View Finders and External Monitors

Stock view finders on camcorders typically don’t cut the mustard underwater. They are designed to have the eye placed right up against them to be useful. Underwater, the camera is in a housing, and the operator is wearing a diving mask, so the eye ends up too far away to effectively use the camera’s view finder.

Housing manufacturers have come up with several solutions to work around this problem. One is to fit the housing itself with a view finder magnifier. This simply magnifies the camera’s stock view finder making it easier to see underwater and through a diving mask. This is a relatively inexpensive solution. However, you generally need to put your mask right against the housing to see the image.

Another relatively cheap solution is to utilize the camcorders built-in flip-out LCD monitor. Some housings are made big to accommodate the extended LCD monitor protruding from the side of camera. The negative in this approach is that the housing’s volume increases substantially and greatly increases its buoyancy. Since housings should be slightly negatively buoyant underwater, these designs require the housing to be loaded with lots of weights or ‘ballast’ to normalize their buoyancy. This might be OK while diving, but out of the water, it makes for a very heavy video system that’s cumbersome to handle and transport.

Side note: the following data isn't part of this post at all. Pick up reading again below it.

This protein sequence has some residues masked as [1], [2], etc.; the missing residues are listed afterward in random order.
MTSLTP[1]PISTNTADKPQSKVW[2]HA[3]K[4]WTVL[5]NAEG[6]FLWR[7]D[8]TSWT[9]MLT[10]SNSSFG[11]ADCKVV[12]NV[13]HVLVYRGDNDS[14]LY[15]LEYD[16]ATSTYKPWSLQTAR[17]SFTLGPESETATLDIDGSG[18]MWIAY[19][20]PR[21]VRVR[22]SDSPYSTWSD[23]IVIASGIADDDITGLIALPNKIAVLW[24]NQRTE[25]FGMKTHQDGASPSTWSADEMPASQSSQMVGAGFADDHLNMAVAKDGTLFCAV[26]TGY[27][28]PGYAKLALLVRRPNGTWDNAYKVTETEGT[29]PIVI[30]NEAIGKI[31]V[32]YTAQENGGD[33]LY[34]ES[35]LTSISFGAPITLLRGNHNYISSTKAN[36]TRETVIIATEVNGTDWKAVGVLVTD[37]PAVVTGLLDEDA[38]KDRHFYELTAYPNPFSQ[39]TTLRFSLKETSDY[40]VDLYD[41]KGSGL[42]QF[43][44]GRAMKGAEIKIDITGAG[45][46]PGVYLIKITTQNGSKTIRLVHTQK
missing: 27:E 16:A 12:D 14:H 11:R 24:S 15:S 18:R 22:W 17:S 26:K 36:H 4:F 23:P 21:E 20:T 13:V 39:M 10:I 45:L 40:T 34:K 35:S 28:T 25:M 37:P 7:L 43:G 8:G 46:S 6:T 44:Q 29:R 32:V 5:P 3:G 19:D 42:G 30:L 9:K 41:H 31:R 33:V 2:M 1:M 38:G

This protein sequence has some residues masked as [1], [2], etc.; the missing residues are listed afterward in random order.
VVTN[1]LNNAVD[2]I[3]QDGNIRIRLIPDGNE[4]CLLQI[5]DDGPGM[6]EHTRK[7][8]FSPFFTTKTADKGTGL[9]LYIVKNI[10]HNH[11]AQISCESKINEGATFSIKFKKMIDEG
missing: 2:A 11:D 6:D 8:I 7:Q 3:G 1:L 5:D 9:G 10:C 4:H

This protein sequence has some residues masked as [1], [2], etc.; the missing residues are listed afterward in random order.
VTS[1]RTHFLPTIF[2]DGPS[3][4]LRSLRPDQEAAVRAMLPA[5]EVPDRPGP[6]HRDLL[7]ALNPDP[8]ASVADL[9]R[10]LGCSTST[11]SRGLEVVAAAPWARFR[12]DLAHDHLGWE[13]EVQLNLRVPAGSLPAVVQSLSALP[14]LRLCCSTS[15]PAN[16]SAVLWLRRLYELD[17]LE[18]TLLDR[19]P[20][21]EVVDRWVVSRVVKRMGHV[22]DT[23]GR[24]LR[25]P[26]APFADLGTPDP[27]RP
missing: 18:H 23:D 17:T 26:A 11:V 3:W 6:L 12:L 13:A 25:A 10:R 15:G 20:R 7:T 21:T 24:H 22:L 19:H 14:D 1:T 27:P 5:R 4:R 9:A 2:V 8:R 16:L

The best solution to this problem is to have an external LCD monitor specifically designed for underwater video. Some external monitors are in their own watertight housings and connect to the top of the video camera’s housing. These are called top-mounted external monitors. They have the advantage of adjustable viewing angles. A disadvantage is requiring waterproof cables and connectors to route the video signal from the camera housing to the monitor housing. Also, a top-mounted monitor greatly increases the bulkiness and drag of the whole system underwater, and its vulnerable to snagging on things.

A less expensive and more streamlined approach is to locate the external monitor at the inside rear of the video camera housing. This avoids the need for waterproof cable assemblies and connectors and introduces no increased drag or bulkiness. The sacrifice is the lack of adjustable viewing angle. However, some LCD monitors have a range of viewing that is quite sufficient even with the monitor in a fixed position.